As Seen on TV


As Seen on TV

As Seen On TV is a collection of poems that meditate on the television as a spiritual medium wherein human needs and desires are played out in a continuous loop. The poems borrow conceptual metaphors and visual gestures from television programs in order to investigate the values that produced them and norms that are produced by them. These poems are about televised representations of romantic love and sexual violence. 






The Young & The Restless


The camera zooms in to skim

our skinny knees. Look.

We're only bones. Hear how we scream.


It deadens the blow that you too

shall die from daily discomforts

and years of detective work.


We are girls who sing with feeling.

We whinny and brood in the car park.

The devil cannot come between us.



One Life to Live


She wasn’t a shop girl

or schoolgirl or rich-girl

born in a collar of pearls.

She was raised by a loving father

and mother. She wasn’t catty

or horse-toothed or bug-eyed,

but she didn’t have azure eyes

and blue-black raven curls.


She’d never make it

as a showgirl and didn’t go

to church Sundays, but

she had always wanted to sing

with a choir of voices.

She wasn’t dim-witted or weak

but she wasn’t gifted

with industry. 

                       The girl

was a bird without wings.

She was yesterday’s girl.

Not a girl for tomorrow.

Poor wounded thing.


She made a mistake.

She let him come in.

Now she’s just a cadaver

bloated with bathwater.

But what does it matter?


Girlhood lasts only a season.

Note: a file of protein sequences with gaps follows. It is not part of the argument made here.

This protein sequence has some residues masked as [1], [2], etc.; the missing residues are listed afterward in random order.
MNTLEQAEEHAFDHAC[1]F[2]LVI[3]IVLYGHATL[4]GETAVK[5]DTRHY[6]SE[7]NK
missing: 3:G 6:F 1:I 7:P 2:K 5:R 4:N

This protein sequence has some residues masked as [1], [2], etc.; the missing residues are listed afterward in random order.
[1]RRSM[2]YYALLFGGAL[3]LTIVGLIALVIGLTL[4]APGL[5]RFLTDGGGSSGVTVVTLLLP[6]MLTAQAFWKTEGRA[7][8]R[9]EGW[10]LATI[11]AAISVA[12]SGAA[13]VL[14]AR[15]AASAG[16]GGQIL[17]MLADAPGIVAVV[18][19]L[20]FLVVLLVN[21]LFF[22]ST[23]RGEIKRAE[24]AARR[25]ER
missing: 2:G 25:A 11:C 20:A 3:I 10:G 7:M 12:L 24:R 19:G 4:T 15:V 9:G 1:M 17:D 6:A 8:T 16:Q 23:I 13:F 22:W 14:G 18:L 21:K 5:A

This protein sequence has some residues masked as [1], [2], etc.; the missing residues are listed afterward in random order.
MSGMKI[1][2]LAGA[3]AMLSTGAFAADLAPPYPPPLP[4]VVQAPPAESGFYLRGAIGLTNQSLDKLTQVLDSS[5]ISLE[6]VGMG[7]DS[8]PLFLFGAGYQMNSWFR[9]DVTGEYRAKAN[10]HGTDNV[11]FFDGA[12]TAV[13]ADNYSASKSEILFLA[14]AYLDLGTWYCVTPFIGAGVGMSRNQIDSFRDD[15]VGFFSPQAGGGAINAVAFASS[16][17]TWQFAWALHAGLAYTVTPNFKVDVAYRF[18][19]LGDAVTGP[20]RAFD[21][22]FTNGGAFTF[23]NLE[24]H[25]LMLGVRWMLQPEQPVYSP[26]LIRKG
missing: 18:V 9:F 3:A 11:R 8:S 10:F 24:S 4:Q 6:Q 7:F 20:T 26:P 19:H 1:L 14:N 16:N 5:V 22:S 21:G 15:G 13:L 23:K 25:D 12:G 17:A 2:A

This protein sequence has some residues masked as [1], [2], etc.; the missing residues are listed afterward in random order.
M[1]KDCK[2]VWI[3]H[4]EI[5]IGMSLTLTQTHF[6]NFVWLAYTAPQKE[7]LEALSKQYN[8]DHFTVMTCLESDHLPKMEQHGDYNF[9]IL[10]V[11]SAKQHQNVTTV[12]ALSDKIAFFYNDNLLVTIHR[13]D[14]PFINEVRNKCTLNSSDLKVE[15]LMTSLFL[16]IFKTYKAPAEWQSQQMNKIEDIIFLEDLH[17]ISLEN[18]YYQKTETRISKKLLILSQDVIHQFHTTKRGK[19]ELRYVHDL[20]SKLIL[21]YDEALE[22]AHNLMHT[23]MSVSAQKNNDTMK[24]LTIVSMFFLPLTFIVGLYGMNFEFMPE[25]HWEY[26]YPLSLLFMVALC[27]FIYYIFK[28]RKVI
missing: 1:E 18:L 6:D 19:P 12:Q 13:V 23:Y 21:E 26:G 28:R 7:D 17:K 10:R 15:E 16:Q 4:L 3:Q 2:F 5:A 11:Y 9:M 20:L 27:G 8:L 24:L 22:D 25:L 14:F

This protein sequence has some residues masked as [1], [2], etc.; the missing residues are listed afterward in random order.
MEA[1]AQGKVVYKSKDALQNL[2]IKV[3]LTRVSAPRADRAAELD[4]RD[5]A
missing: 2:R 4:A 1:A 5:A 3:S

Next year a new girl will

crop up in her place.   



General Hospital


Let’s begin in the middle of things:

I never had a boyfriend in high school.

Every morning the sun rose, and

I waited patiently for life

to be over. Every year

I got older on my birthday, but

it was alright, until one day I fell

in thick-mud-love with

the smart-mouthed, red-blooded

register boy from the corner

store. He helped me up

out of the rain. I wanted him

to part my lips with

and a hardening kiss

but I wasn’t raised

that way, so I turned

my face and walked away.


After that I started walking

in and out the shop door, flashing

my legs like knife blades,

hoping he would follow me

into the alley. Time passed.

I languished desperately

in this manner, until eventually

he moved to the city. I heard

that he recently married.


Everyone says I have to forget him

if I want to live in this world

like my clairvoyant cousin Ilene,

who put out her third eye

in order to study

the business of science

and raise beautiful babies

in a walled suburban community,

but I don’t understand.

How can anyone live

with the knowledge?


Despite rapid advances in

information technology and

experimental medical treatments,

love does not come easy,

but death comes for us all.